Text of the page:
If the only risks associated with construction were that of injury or death on site, the job of an insurer would be a lot more straightforward.
But lead contractors know more than anyone, except perhaps insurance experts and solicitors, that the stakes are high in every project in ways that extend beyond health and safety.
Are you taking all potential issues into account?
- Site risks – We’ll start with the most obvious. Construction is a difficult arena which requires skill and attention to ensure that no one gets hurt. This is a responsibility for both employee and employer
- Project risks – Do you have all the right contractors lined up and your time span in check? Project phases can be heavily reliant on and another’s completion, so your planning needs to be as watertight as possible
- Financial risks – If your project is based in another country have you taken taxation, inflation and changing currency rates into account? The difference in a small percentage when dealing with sizeable funds could be crippling to your progress. In another scenario, a key sub-contractor could come into financial difficulty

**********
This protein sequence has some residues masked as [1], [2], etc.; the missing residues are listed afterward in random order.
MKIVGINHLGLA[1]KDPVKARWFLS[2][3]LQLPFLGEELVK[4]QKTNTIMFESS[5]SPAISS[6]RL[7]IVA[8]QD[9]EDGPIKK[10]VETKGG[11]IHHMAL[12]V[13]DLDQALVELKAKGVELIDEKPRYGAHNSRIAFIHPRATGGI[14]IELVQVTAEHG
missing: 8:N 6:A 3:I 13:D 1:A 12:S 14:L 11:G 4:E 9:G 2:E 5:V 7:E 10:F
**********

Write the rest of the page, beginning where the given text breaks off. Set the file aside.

- Legal risks – If you can afford legal support, it could save you a lot of trouble and money in the long term if there are delays or contract failings. Contracts need to consider all the possibilities to account for potential problems in the future
- Environmental risks – Always account for flooding on your project if working in the UK. Any project abroad should take the country’s climate and any extreme weather tendencies into account to ensure you’re prepared for delays